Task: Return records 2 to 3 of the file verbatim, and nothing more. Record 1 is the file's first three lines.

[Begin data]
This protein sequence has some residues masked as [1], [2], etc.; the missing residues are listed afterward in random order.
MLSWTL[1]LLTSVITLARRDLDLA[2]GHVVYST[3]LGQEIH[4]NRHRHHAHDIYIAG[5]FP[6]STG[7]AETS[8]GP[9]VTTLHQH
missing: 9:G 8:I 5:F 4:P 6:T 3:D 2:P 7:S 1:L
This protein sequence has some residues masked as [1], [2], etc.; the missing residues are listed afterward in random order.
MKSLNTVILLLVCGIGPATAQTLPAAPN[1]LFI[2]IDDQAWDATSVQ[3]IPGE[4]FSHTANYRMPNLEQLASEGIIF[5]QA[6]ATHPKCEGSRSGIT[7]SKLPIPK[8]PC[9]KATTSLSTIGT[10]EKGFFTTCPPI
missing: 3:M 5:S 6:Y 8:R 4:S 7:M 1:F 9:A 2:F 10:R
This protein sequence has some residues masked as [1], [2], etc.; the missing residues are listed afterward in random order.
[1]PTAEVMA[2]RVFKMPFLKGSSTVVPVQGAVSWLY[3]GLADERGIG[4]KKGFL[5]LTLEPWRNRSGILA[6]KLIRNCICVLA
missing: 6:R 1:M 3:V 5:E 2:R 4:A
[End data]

This protein sequence has some residues masked as [1], [2], etc.; the missing residues are listed afterward in random order.
MKSLNTVILLLVCGIGPATAQTLPAAPN[1]LFI[2]IDDQAWDATSVQ[3]IPGE[4]FSHTANYRMPNLEQLASEGIIF[5]QA[6]ATHPKCEGSRSGIT[7]SKLPIPK[8]PC[9]KATTSLSTIGT[10]EKGFFTTCPPI
missing: 3:M 5:S 6:Y 8:R 4:S 7:M 1:F 9:A 2:F 10:R
This protein sequence has some residues masked as [1], [2], etc.; the missing residues are listed afterward in random order.
[1]PTAEVMA[2]RVFKMPFLKGSSTVVPVQGAVSWLY[3]GLADERGIG[4]KKGFL[5]LTLEPWRNRSGILA[6]KLIRNCICVLA
missing: 6:R 1:M 3:V 5:E 2:R 4:A